I’m British and my wife is Japanese. We are always being asked how we met.

In 1998, I went back to England for the first time after leaving in 1991. The cheapest flight I could find was Hiroshima to London via Singapore. On the same day my wife left Japan to spend a year in England studying English. She also looked for the cheapest flight she could find, and ended up flying from Tokyo to London via Singapore. So, we ended up on the same flight from Singapore to London.

It was a large aircraft with 3 seats, 4 seats, and 3 seats across. I was seated on the leftmost seat in the middle, and my wife was seated on the rightmost seat. In between us was a married couple, with the wife sitting next to me. From the moment I sat down, the lady next to me started to ask me questions. The first was, “Where are you going?” which seemed a little strange since we were sitting on an aircraft bound for London.

The questions continued.

Where do you live?  :  Japan

What do you do there?  :  Translation and interpreting

Can you speak Japanese?  :  Yes

Is she (girl three seats away from me) Japanese?  :  No idea!

As soon as I said I didn’t know where the girl was from she leaned across her husband and asked, “Are you Japanese?” The somewhat confused girl gave her a puzzled look and just answered, “Yes.” That was enough. As she was explaining, “He speaks Japanese, so you should sit here”, she was already standing up and removing her baggage from the overhead compartment. The aircraft was already taxiing along the runway, and the stewardesses were all buckled into their seats, but that didn’t stop her from switching seats with the girl in the other aisle. Looking back now, I think she just wanted an aisle seat for herself, but it was all over before anybody could stop her, and there we were for the next 15 hours.

The girl that had been planted next to me was on her way to the UK to study English. She had worked three jobs to save up enough money, and hadn’t borrowed anything from her parents. She didn’t speak any English at all, and said that she thought it would be better to just go to the UK and learn than waste time and money trying to study in Japan. After the 15-hour flight, we arrived at London’s Heathrow Airport and collected our suitcases. She was obviously confused about where to go and what to do, I decided to help her through the immigration procedures, and help her find the person from the English school that was there to meet her. On finding the correct school, and confirming that her name was on the list, I turned to go back to my father who had come to meet me. She still seemed unsure of herself, and a little scared, so I explained that while I would be going to Mexico with my parents for a couple of weeks, and then returning to Japan six weeks later, that if she had any problems she could always call my parents who would try and help. So, I wrote down my parents’ telephone number for her, and left to find my father. I didn’t know her family name, and never imagined that she would get in contact.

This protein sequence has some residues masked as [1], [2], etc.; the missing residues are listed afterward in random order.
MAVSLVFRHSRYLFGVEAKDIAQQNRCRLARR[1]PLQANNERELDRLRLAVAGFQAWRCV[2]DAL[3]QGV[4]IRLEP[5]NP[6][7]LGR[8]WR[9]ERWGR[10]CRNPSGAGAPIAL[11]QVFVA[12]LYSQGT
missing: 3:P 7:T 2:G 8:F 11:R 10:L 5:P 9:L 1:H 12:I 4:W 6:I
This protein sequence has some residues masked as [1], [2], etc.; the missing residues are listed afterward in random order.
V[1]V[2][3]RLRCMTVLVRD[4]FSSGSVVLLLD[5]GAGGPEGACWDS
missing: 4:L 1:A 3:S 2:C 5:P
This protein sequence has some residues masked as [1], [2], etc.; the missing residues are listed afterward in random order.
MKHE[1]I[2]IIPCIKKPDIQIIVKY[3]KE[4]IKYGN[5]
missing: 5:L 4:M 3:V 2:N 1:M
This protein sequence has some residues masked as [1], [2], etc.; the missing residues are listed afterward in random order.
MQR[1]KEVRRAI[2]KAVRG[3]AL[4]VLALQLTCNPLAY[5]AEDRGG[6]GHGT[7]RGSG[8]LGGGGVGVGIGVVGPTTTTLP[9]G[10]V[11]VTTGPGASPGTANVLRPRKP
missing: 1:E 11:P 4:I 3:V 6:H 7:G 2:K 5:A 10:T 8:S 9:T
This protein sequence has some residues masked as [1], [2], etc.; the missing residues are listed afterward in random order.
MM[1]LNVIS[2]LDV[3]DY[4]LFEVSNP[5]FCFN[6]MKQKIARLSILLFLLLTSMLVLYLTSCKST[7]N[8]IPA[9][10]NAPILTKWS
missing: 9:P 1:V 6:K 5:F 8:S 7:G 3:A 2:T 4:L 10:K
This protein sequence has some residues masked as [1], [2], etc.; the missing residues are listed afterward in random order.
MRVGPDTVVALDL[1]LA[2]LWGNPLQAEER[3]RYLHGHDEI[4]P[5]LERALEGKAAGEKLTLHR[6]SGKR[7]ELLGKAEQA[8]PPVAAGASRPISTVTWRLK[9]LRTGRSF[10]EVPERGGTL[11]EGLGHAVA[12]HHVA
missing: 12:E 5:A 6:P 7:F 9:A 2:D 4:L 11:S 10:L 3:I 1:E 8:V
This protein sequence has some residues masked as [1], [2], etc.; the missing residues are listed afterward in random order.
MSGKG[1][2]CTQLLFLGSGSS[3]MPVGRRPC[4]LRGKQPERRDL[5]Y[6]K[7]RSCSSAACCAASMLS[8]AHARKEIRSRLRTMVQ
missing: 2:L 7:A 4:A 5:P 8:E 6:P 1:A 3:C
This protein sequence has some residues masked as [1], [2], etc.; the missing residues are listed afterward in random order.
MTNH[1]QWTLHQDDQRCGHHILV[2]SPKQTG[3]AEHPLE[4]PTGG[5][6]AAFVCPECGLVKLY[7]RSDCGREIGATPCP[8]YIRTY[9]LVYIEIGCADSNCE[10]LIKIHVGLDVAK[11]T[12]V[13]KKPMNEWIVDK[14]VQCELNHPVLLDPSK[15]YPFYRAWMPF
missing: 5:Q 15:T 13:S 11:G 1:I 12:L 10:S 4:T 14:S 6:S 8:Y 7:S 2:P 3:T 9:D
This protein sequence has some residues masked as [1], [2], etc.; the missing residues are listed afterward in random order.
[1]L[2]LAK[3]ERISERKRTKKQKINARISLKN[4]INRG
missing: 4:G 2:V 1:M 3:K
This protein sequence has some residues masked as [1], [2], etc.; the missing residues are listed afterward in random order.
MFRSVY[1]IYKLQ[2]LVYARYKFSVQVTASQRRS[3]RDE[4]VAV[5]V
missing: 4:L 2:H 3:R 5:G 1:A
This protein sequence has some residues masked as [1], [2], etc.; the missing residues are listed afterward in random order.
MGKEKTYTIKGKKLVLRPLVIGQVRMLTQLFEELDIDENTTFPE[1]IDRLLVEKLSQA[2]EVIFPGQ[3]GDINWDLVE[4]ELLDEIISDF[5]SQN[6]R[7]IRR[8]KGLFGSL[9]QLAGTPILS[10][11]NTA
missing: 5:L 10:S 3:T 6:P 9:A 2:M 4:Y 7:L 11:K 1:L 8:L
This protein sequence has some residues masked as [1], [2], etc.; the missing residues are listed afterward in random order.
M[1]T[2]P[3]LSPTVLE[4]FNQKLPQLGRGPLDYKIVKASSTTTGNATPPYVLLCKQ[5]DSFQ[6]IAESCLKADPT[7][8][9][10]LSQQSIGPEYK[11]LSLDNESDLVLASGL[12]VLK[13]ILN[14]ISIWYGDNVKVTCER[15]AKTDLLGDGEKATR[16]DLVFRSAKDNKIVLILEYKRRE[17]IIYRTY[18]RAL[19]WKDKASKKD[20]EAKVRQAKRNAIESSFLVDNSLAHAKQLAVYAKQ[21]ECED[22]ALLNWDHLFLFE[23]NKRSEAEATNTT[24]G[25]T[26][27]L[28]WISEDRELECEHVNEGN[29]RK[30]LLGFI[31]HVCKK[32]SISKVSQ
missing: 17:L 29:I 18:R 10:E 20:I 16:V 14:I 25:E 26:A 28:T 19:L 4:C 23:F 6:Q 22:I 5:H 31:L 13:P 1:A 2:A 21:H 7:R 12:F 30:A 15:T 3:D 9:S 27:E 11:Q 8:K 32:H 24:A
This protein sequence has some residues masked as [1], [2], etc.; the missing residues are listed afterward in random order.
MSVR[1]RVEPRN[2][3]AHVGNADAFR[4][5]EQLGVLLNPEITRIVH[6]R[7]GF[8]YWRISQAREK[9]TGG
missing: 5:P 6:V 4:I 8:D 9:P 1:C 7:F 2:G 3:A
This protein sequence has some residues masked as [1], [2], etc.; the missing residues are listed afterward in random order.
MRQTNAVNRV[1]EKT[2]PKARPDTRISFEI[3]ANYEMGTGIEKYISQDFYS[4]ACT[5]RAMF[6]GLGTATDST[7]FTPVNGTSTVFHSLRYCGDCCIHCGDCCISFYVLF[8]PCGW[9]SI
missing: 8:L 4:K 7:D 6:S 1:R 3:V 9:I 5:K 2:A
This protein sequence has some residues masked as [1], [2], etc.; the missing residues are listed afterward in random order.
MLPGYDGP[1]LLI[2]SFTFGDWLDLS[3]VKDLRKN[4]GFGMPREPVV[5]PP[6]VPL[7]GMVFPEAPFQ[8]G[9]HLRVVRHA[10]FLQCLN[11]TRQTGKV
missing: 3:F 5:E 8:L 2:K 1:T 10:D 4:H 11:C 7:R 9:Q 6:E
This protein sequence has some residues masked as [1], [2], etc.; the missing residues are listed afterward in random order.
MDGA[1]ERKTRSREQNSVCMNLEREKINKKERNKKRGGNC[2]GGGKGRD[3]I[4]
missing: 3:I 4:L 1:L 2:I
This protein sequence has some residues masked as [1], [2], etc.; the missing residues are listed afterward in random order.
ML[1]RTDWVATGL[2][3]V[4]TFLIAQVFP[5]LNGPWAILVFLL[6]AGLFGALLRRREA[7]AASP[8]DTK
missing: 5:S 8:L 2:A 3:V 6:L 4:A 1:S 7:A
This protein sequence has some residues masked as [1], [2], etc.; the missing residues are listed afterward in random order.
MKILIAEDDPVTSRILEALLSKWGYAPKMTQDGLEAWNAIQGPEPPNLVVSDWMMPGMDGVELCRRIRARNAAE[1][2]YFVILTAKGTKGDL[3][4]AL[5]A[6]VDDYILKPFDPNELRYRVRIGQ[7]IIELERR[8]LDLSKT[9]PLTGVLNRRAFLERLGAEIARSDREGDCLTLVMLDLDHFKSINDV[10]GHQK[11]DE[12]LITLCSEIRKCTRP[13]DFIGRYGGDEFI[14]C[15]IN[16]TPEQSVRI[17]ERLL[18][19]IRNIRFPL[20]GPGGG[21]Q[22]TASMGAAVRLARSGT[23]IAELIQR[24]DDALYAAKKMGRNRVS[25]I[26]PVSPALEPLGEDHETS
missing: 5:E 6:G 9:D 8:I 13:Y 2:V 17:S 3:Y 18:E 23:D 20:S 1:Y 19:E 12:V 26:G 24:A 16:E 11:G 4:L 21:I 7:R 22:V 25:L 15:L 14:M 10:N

However, . . . the evening before I was scheduled to return to Japan, she called my parents’ house. “Thank you for your help that day. I’m settled in at my home stay now. I’d like to send you a postcard, so please tell me your address”. I didn’t really expect her to send a card, but told her my parents’ address in the UK. And, as planned, I returned to Japan the next day.

A couple of months later, my parents told me that a postcard had arrived. I just told them to send it out the next time they sent something. The postcard eventually arrived, so I sent a postcard back. Then a letter came, so I replied with a letter. We kept in touch while she was in the UK by letter, and then by email when she returned home (to Saitama). One day, she asked if she could “come and see Fukuyama”, and so she did. That was October 1999, more than a year after we had met on the plane. We met again in Tokyo when I went there on business, and agreed that she would spend the New Year’s holiday in Fukuyama. Over the New Year we decided to get married. That was the fourth time we had met. I went to visit her parents in February, and she moved to Fukuyama on the 1st of May 2000.

International marriages involve some paperwork and time, and when that was all prepared we decided to register our marriage on the second anniversary of the day we met on the plane.